8.10. Importing into the Library Environment

You can use the archive that the hammer content-export command outputs to import into the Library lifecycle environment of another organization For more information about exporting contents from the Library environment, see Exporting the Library Environment.

Prerequisites

To import in to an Organization’s library lifecycle environment ensure that Foreman server where you want to import meets the following conditions:

  1. The exported archive must be in a directory under /var/lib/pulp/imports.

  2. The directory must have pulp:pulp permissions so that Pulp can read and write the .json files in that directory.

  3. If there are any Red Hat repositories in the export archive, the importing organization’s manifest must contain subscriptions for the products contained within the export.

  4. The user importing the content must have the 'Content Importer' Role.

Procedure
  1. Copy the archived file with the exported Content View version to the /var/lib/pulp/imports directory on Foreman server where you want to import.

  2. Set the permission of the archive files to pulp:pulp.

    # chown -R pulp:pulp /var/lib/pulp/imports/2021-03-02T03-35-24-00-00
    # ls -lh /var/lib/pulp/imports/2021-03-02T03-35-24-00-00
    total 68M
    -rw-r--r--. 1 pulp pulp 68M Mar  2 04:29 export-1e25417c-6d09-49d4-b9a5-23df4db3d52a-20210302_0335.tar.gz
    -rw-r--r--. 1 pulp pulp 333 Mar  2 04:29 export-1e25417c-6d09-49d4-b9a5-23df4db3d52a-20210302_0335-toc.json
    -rw-r--r--. 1 pulp pulp 443 Mar  2 04:29 metadata.json
  3. On Foreman server where you want to import, create/enable repositories the same name and label as the exported content.

  4. In the Foreman web UI, navigate to Content > Products, click the Yum content tab and add the same Yum content that the exported Content View version includes.

  5. Identify the Organization that you wish to import into.

  6. To import the Library content to Foreman server, enter the following command:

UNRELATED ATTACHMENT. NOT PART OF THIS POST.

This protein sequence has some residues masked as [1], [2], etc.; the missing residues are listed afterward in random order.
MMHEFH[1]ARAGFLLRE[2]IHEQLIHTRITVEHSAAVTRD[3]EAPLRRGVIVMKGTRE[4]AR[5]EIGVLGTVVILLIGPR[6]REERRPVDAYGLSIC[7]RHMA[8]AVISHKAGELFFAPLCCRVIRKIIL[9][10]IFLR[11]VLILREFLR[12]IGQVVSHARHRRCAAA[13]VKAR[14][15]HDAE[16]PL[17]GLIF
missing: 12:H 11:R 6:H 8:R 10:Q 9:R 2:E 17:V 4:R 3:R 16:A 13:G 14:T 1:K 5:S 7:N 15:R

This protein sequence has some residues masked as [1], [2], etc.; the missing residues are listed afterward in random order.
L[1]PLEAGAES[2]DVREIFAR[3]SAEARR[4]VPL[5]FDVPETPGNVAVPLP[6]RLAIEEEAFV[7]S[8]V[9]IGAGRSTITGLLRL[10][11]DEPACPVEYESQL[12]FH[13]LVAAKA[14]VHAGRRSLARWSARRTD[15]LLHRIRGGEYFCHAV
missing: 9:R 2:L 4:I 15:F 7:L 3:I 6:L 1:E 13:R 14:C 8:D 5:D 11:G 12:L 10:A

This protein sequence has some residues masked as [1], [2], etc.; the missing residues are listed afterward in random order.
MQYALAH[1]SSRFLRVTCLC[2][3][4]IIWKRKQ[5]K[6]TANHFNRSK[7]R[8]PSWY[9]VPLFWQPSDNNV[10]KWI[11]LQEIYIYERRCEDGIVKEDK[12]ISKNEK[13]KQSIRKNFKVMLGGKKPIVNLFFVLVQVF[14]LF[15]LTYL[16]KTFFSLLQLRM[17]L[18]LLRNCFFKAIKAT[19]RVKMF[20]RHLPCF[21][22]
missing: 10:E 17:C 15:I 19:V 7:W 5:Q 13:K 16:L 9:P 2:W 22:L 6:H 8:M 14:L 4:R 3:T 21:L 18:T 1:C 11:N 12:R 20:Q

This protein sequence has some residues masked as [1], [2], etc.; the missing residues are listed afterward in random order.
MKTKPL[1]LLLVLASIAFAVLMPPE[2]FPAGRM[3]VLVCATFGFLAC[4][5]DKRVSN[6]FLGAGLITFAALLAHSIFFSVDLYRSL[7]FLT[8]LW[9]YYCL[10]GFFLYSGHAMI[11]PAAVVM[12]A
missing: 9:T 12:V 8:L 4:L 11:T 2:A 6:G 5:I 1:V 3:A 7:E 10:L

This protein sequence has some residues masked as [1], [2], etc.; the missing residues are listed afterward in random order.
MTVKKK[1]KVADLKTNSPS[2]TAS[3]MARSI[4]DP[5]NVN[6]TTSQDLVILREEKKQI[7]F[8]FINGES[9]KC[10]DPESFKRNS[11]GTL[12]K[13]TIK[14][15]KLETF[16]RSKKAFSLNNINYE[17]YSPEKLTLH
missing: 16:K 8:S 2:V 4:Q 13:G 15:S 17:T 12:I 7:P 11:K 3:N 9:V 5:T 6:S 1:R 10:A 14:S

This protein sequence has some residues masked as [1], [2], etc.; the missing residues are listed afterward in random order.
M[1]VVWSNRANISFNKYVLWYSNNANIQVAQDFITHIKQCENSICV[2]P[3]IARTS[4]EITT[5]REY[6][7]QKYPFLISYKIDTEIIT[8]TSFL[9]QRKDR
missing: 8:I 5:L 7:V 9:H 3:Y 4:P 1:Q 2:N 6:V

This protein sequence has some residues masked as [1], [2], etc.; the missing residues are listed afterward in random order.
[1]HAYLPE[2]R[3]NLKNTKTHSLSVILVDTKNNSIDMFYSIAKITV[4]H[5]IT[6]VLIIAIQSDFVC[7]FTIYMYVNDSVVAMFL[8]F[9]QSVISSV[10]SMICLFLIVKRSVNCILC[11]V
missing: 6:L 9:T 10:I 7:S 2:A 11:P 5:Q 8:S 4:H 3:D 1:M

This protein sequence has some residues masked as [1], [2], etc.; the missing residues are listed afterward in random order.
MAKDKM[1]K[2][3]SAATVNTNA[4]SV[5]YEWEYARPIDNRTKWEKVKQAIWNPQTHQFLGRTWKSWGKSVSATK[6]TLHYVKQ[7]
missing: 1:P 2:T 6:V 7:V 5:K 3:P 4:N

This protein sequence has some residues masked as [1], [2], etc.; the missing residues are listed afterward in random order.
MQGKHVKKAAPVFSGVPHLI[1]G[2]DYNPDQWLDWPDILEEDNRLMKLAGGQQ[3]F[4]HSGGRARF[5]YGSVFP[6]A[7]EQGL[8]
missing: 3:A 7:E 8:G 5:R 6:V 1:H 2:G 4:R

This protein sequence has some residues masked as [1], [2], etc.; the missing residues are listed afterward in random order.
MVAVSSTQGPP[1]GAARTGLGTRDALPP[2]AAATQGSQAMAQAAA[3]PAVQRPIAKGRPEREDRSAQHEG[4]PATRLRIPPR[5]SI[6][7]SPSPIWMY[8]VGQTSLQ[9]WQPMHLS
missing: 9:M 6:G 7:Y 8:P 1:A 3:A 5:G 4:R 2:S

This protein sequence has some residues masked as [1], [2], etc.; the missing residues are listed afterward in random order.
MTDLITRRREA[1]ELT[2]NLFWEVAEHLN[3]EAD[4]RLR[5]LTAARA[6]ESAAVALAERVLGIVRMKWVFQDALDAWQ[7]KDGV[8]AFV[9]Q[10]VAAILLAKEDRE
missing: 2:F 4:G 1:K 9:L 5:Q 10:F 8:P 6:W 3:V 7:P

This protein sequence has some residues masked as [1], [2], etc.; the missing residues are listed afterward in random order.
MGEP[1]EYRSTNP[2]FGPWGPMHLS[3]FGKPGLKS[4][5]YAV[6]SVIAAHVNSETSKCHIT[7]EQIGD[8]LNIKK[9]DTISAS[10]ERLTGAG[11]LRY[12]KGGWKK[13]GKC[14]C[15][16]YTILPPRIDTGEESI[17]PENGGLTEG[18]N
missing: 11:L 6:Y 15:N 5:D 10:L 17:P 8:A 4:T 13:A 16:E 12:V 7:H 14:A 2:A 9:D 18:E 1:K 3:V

# hammer content-import library --organization=import-32158 \
                                    --path=/var/lib/pulp/imports/2021-03-02T03-35-24-00-00
    [............................................................................................................................................................................................................] [100%]

    Note you must enter the full path /var/lib/pulp/imports/<path>. Relative paths do not work.

  7. To verify that you imported the Library content, check the contents of the Product and Repositories. A new Content View called Import-Library is created in the target organization. This Content View is used to facilitate the library content import.

8.11. Import/Export Cheat Sheet

Table 3. Export
Intent Command

Fully Export a content view version

hammer content-export complete version --content-view=view --version=1.0 --organization="Default_Organization"

Incrementally Export a content view version (assuming you have already exported something)

hammer content-export incremental version --content-view=view --version=2.0 --organization="Default_Organization"

Fully Export an Organization’s Library

hammer content-export complete library --organization="Default_Organization"

Incrementally Export an Organization’s Library (assuming you have already exported something)

hammer content-export incremental library --organization="Default_Organization"